By: Stephanie Shin

This thanksgiving, many may assume that there is scant to be thankful for especially with the state of our country and the current pandemic. Although many won’t be able to go back home for the routine family dinner and some will be stuck in a shoebox-sized dorm, this pandemic has brought out a lot of positive impacts that you may just not realize.

Today I’ll be sharing four gratitude-centered practices you can do, with or without family and friends, on Thanksgiving day that will incite copious amounts of appreciation and warmth.


Thanksgiving Gratitude Practices 

  1. The morning of November 26th, wake up and take a walk of gratitude. Getting outside and experiencing the energy that comes from taking in the brisk fall air, hearing the crunch of the leaves underneath your feet, and feeling the sun shining on your skin will aid you in observing and contemplating this past year and what it has brought to you.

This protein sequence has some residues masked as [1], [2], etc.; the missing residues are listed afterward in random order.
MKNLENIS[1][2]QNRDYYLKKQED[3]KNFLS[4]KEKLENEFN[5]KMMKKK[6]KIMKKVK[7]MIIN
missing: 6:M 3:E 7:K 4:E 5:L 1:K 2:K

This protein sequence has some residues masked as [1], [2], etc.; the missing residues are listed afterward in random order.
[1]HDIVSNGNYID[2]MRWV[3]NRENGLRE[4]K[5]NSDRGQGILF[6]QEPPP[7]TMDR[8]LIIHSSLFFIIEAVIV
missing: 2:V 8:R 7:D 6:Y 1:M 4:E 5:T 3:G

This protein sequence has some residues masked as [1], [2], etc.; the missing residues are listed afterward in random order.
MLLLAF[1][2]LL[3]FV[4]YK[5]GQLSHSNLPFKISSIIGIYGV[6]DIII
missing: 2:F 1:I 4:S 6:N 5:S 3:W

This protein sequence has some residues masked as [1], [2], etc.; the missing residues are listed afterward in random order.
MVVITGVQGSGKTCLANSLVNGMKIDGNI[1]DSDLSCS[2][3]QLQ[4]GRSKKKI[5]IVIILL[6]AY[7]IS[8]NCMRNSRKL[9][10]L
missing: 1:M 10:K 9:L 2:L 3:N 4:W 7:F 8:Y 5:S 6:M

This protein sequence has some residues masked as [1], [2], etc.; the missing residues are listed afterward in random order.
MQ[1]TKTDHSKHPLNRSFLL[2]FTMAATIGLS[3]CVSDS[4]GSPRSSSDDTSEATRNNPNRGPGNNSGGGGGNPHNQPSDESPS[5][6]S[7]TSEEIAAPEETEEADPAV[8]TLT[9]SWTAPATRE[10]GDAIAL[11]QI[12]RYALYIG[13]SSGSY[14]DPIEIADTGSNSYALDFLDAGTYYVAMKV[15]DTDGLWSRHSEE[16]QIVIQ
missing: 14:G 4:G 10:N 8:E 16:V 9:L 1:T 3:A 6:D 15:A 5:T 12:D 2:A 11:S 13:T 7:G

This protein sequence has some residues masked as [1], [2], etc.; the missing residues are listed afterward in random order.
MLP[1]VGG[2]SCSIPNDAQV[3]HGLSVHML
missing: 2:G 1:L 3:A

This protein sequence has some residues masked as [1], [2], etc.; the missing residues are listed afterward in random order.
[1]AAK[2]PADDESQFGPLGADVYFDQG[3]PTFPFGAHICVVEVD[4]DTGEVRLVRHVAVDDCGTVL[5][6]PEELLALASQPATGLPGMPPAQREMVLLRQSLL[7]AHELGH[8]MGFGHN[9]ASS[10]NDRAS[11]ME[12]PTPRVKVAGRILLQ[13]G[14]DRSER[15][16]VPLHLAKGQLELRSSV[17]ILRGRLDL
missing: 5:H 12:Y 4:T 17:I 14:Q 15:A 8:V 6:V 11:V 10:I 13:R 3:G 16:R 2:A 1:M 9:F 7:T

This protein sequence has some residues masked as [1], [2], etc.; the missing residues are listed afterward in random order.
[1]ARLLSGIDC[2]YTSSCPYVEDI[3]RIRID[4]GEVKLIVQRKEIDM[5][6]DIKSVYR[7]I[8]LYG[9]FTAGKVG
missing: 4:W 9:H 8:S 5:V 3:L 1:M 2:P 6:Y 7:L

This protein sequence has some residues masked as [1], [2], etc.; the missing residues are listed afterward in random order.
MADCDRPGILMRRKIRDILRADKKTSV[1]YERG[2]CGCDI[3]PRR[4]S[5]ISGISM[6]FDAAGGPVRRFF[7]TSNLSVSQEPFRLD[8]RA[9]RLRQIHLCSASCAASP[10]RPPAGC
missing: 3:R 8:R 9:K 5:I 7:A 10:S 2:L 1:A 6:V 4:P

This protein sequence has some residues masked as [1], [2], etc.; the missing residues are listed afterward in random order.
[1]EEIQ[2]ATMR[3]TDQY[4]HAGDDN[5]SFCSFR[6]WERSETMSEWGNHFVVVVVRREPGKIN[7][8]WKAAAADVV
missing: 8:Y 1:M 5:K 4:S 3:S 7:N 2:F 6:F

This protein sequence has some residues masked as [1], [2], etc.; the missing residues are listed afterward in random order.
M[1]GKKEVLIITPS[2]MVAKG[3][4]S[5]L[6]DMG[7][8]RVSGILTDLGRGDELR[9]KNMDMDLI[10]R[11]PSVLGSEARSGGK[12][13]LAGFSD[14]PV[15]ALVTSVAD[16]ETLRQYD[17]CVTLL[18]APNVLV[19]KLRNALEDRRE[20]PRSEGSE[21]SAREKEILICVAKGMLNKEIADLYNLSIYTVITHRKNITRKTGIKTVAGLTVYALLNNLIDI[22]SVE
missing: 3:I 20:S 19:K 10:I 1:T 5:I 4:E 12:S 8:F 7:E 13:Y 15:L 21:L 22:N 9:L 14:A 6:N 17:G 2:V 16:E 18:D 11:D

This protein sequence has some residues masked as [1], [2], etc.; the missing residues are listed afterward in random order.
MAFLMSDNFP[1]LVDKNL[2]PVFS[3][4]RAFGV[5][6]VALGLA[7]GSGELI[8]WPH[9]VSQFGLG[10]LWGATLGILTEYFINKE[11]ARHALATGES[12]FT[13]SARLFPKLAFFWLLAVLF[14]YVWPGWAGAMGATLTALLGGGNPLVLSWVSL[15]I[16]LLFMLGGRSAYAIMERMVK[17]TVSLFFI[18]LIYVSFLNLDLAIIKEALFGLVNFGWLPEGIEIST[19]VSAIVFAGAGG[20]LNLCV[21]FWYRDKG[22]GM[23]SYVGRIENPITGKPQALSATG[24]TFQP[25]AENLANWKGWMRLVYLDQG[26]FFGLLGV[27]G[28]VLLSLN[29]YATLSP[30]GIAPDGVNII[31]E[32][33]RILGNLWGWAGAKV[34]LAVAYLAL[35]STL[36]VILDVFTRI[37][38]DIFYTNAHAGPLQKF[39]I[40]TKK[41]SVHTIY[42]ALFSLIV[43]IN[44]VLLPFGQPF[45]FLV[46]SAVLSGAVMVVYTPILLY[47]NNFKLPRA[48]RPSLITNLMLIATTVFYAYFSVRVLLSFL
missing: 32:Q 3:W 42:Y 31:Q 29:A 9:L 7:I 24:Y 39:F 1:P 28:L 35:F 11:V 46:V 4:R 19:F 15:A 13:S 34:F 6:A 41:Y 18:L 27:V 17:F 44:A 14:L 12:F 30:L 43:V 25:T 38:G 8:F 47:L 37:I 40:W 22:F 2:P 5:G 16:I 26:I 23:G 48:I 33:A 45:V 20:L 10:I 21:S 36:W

2. Once you return back home, take a piece of paper and write down your thoughts. Whether it’s who you’re thankful for, what you’re thankful for, a moment you cherish, or an accomplishment you were able to achieve this year; allow yourself to write it down on paper and celebrate not only others but yourself as well.
  3. Many may dread having to cook an elaborate and delicious Thanksgiving dinner. Fear not. Not only do I have three quick yet tasty appetizers, main course, and dessert recipes (coming soon) for you to whip up, but cooking doesn’t have to be stressful. Turn on some music that places you in a positive mindset and enjoy the process—whether that’s singing, dancing, or just enjoying the music! In my opinion, we need to stop only showing gratitude for the colossal achievements, but also for the small things such as simply having the ability to make a Thanksgiving dinner.
  4. Once the dinner is prepared, take one more moment before you savor the delicious food and recite a gratitude mantra. One of my favorites that have resonated this past year is: 

“ Enjoy the little things, for one day you may look back and realize they were big things.”

– Robert Brault 

Although the holidays may look and feel different this year, mindset can change everything. I hope by implementing these four rituals, you will experience a subtle yet powerfully collective feeling of gratitude on Thanksgiving day.